North Wales August 2006
My friend Jamie from Oregon came to visit on the way to Vienna, so I thought it would be good for her to see some of the scenery and delights of North Wales, that many American tourists miss!
Our first stop was Valle Crucis Abbey, located in North Wales to the north of Llangollen.
The abbey was founded in 1201 by Madog ap Gruffuud Maelor for the Cistercian order of monks. Some rebuilding of the church was necessary after a mid 13th century fire.
Many original features remain, including the west front complete with an elaborate, richly carved doorway, beautiful rose window and 14th century inscription "Abbot Adam carried out this work; may he rest in peace. Amen". Other well preserved features include the east end of the abbey (which still overlooks the monks' original fishpond) and the lovely chapter house with its striking rib-vaulted roof.
A great afternoon with perfect weather.
We stayed at Portmeirion, that I mention in much greater detail on another travel page. We enjoyed a delightful dinner, a glass of champagne and a coffee in the gardens before taking a late evening stroll to prepare us for bed.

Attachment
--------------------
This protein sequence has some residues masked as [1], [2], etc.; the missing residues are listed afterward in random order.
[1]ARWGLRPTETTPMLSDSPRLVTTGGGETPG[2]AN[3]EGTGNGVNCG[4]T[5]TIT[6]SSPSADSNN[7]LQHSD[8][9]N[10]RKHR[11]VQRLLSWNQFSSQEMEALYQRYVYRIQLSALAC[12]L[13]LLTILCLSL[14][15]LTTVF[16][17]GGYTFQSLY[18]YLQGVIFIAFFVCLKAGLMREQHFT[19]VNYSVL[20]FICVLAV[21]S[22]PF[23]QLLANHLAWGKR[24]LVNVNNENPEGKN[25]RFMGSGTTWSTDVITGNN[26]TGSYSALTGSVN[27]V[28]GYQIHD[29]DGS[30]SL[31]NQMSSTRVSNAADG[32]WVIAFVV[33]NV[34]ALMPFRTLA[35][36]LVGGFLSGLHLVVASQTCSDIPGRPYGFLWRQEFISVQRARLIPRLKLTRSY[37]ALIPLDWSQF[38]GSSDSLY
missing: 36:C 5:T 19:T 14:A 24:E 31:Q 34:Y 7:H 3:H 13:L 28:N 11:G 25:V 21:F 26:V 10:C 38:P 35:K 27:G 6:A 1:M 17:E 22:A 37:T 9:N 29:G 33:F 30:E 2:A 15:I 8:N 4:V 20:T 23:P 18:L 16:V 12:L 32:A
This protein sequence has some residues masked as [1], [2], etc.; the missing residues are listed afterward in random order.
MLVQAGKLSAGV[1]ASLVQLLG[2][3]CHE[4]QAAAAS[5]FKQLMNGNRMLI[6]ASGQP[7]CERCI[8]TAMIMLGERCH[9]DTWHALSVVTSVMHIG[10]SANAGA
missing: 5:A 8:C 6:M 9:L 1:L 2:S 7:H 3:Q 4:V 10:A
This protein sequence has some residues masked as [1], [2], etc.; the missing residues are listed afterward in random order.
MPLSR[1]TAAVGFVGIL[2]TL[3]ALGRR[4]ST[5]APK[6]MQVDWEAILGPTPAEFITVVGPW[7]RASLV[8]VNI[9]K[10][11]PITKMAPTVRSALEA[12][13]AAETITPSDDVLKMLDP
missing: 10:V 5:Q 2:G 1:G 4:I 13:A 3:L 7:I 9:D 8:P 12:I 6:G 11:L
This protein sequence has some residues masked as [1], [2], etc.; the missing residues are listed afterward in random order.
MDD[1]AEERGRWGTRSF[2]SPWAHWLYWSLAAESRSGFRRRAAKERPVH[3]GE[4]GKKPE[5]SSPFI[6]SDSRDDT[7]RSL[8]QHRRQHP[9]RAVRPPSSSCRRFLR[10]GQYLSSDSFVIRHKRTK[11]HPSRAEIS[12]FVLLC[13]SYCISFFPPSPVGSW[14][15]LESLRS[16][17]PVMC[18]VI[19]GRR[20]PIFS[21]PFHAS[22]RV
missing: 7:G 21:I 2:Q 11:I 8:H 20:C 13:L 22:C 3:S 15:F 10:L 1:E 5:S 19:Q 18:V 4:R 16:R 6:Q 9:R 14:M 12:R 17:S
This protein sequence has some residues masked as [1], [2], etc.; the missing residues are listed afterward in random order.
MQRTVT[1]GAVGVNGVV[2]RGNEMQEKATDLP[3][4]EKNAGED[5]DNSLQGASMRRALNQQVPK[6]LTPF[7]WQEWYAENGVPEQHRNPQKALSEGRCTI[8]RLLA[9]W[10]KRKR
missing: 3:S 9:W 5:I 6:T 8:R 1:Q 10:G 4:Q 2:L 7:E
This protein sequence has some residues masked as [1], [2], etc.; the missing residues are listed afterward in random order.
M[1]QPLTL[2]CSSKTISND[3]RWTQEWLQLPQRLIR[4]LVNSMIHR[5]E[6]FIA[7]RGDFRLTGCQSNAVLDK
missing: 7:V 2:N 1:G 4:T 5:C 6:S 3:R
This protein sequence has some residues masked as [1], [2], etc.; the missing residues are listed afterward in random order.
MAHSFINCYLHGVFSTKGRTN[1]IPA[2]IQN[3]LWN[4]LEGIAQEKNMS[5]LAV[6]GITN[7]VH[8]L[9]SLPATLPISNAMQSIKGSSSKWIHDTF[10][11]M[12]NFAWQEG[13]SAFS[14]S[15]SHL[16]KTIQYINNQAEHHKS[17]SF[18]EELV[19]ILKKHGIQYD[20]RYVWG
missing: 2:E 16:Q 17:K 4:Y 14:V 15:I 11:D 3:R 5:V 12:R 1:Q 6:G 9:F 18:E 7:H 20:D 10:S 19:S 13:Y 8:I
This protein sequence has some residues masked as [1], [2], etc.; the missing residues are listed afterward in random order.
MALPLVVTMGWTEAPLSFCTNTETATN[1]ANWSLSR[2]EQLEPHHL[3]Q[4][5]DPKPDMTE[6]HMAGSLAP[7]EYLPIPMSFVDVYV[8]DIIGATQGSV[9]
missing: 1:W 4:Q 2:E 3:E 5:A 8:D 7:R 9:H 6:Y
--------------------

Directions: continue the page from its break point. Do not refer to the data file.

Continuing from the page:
After breakfast the next morning we visited Criccieth Castle. Built in the 13th Century, Criccieth Castle towers over Tremadog bay. Not only a great castle to visit, but the views of the bay make for a relaxing morning.
From Criccieth we travelled to another famous castle, at Harlech.
Harlech Castle was begun during King Edward I's second campaign in north Wales. It was part of an "iron ring" of castles surrounding the coastal fringes of Snowdonia, eventually stretching from Flint around to Aberystwyth; a ring intended to prevent the region from becoming a focal point of insurrection.
Originally on the coast, over the centuries since Harlech Castle was built the sea has receded, and it now sits some distance inland.
The west front of Valle Crucis Abbey near Llangollen